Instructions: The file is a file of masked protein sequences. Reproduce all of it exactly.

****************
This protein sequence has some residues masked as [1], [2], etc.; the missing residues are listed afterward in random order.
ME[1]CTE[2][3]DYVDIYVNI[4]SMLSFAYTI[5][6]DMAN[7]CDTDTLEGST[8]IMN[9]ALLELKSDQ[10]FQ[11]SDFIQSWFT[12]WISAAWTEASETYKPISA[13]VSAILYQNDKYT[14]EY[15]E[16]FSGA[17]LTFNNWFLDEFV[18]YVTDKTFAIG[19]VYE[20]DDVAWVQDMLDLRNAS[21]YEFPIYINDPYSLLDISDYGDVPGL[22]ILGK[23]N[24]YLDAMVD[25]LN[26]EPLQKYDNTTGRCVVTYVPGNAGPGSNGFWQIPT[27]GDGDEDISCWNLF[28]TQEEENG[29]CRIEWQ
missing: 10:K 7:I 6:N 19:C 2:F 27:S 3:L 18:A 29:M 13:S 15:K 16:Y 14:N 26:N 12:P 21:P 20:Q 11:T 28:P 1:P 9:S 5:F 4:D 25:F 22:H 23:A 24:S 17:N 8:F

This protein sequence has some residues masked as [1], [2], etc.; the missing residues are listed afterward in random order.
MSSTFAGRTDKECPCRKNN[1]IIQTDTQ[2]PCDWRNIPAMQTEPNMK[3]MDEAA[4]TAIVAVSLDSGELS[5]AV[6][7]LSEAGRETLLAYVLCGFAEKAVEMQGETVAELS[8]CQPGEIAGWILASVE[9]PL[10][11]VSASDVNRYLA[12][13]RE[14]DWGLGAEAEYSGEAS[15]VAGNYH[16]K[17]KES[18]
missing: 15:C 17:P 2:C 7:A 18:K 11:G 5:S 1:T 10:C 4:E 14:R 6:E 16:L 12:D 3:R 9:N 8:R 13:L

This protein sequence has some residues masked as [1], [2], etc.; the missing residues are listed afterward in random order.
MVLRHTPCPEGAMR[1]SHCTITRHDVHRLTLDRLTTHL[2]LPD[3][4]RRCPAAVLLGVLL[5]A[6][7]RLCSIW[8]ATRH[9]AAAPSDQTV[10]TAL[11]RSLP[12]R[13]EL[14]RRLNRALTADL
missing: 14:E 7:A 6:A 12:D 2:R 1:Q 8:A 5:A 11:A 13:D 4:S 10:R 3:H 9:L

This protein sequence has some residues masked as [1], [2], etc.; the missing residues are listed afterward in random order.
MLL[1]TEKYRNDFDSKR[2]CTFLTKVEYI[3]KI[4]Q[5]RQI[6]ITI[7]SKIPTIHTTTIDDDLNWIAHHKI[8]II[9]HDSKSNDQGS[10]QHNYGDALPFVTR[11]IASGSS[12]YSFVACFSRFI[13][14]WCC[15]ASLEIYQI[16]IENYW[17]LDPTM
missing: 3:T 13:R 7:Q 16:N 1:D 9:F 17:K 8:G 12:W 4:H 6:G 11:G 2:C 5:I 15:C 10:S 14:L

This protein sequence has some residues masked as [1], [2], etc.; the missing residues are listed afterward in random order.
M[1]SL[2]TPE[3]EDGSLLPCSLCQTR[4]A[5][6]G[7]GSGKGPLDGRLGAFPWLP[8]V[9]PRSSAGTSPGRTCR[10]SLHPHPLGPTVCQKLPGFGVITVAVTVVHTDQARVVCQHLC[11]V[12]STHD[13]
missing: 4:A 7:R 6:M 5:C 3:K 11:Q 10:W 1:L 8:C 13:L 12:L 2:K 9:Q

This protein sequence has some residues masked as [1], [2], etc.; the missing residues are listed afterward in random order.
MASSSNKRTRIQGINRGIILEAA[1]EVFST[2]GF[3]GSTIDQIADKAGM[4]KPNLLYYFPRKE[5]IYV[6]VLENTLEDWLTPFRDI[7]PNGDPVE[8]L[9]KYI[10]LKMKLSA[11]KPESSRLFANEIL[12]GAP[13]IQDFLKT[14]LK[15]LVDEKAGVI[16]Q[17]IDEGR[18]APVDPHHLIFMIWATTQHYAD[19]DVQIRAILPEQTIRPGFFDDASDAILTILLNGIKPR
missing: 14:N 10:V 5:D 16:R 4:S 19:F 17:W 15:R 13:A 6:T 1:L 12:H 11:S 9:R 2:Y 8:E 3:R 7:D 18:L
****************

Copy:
This protein sequence has some residues masked as [1], [2], etc.; the missing residues are listed afterward in random order.
ME[1]CTE[2][3]DYVDIYVNI[4]SMLSFAYTI[5][6]DMAN[7]CDTDTLEGST[8]IMN[9]ALLELKSDQ[10]FQ[11]SDFIQSWFT[12]WISAAWTEASETYKPISA[13]VSAILYQNDKYT[14]EY[15]E[16]FSGA[17]LTFNNWFLDEFV[18]YVTDKTFAIG[19]VYE[20]DDVAWVQDMLDLRNAS[21]YEFPIYINDPYSLLDISDYGDVPGL[22]ILGK[23]N[24]YLDAMVD[25]LN[26]EPLQKYDNTTGRCVVTYVPGNAGPGSNGFWQIPT[27]GDGDEDISCWNLF[28]TQEEENG[29]CRIEWQ
missing: 10:K 7:I 6:N 19:C 2:F 27:S 3:L 18:A 29:M 13:S 15:K 16:Y 14:N 26:N 12:P 21:P 20:Q 11:T 28:P 1:P 9:S 5:F 4:D 25:F 22:H 23:A 24:S 17:N 8:F

This protein sequence has some residues masked as [1], [2], etc.; the missing residues are listed afterward in random order.
MSSTFAGRTDKECPCRKNN[1]IIQTDTQ[2]PCDWRNIPAMQTEPNMK[3]MDEAA[4]TAIVAVSLDSGELS[5]AV[6][7]LSEAGRETLLAYVLCGFAEKAVEMQGETVAELS[8]CQPGEIAGWILASVE[9]PL[10][11]VSASDVNRYLA[12][13]RE[14]DWGLGAEAEYSGEAS[15]VAGNYH[16]K[17]KES[18]
missing: 15:C 17:P 2:C 7:A 18:K 11:G 5:S 1:T 10:C 4:E 14:R 6:E 16:L 12:D 3:R 9:N 8:R 13:L

This protein sequence has some residues masked as [1], [2], etc.; the missing residues are listed afterward in random order.
MVLRHTPCPEGAMR[1]SHCTITRHDVHRLTLDRLTTHL[2]LPD[3][4]RRCPAAVLLGVLL[5]A[6][7]RLCSIW[8]ATRH[9]AAAPSDQTV[10]TAL[11]RSLP[12]R[13]EL[14]RRLNRALTADL
missing: 14:E 7:A 6:A 12:D 2:R 1:Q 8:A 5:A 11:A 13:D 4:S 10:R 3:H 9:L

This protein sequence has some residues masked as [1], [2], etc.; the missing residues are listed afterward in random order.
MLL[1]TEKYRNDFDSKR[2]CTFLTKVEYI[3]KI[4]Q[5]RQI[6]ITI[7]SKIPTIHTTTIDDDLNWIAHHKI[8]II[9]HDSKSNDQGS[10]QHNYGDALPFVTR[11]IASGSS[12]YSFVACFSRFI[13][14]WCC[15]ASLEIYQI[16]IENYW[17]LDPTM
missing: 3:T 13:R 7:Q 16:N 1:D 9:F 17:K 8:G 12:W 4:H 6:G 11:G 2:C 5:I 15:C 10:S 14:L

This protein sequence has some residues masked as [1], [2], etc.; the missing residues are listed afterward in random order.
M[1]SL[2]TPE[3]EDGSLLPCSLCQTR[4]A[5][6]G[7]GSGKGPLDGRLGAFPWLP[8]V[9]PRSSAGTSPGRTCR[10]SLHPHPLGPTVCQKLPGFGVITVAVTVVHTDQARVVCQHLC[11]V[12]STHD[13]
missing: 4:A 7:R 6:M 5:C 3:K 11:Q 10:W 1:L 8:C 13:L 12:L 2:K 9:Q

This protein sequence has some residues masked as [1], [2], etc.; the missing residues are listed afterward in random order.
MASSSNKRTRIQGINRGIILEAA[1]EVFST[2]GF[3]GSTIDQIADKAGM[4]KPNLLYYFPRKE[5]IYV[6]VLENTLEDWLTPFRDI[7]PNGDPVE[8]L[9]KYI[10]LKMKLSA[11]KPESSRLFANEIL[12]GAP[13]IQDFLKT[14]LK[15]LVDEKAGVI[16]Q[17]IDEGR[18]APVDPHHLIFMIWATTQHYAD[19]DVQIRAILPEQTIRPGFFDDASDAILTILLNGIKPR
missing: 14:N 10:V 5:D 16:R 4:S 19:F 17:W 15:R 13:A 6:T 1:L 12:H 11:S 9:R 2:Y 8:E 3:R 7:D 18:L